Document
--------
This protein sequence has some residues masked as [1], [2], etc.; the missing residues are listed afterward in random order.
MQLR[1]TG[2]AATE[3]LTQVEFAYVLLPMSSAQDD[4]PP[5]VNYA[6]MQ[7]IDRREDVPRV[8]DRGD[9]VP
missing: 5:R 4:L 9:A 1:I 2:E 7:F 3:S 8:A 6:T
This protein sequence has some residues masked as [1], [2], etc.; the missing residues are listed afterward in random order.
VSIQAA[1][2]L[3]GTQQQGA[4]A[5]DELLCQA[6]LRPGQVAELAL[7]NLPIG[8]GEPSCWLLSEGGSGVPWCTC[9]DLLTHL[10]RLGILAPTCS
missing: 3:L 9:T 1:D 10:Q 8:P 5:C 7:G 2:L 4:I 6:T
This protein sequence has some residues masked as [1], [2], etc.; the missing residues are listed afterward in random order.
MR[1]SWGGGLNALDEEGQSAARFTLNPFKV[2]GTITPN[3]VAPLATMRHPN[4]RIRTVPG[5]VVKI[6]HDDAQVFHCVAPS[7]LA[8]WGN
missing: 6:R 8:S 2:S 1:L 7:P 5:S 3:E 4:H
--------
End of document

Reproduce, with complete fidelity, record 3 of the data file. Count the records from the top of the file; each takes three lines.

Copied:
This protein sequence has some residues masked as [1], [2], etc.; the missing residues are listed afterward in random order.
MR[1]SWGGGLNALDEEGQSAARFTLNPFKV[2]GTITPN[3]VAPLATMRHPN[4]RIRTVPG[5]VVKI[6]HDDAQVFHCVAPS[7]LA[8]WGN
missing: 6:R 8:S 2:S 1:L 7:P 5:S 3:E 4:H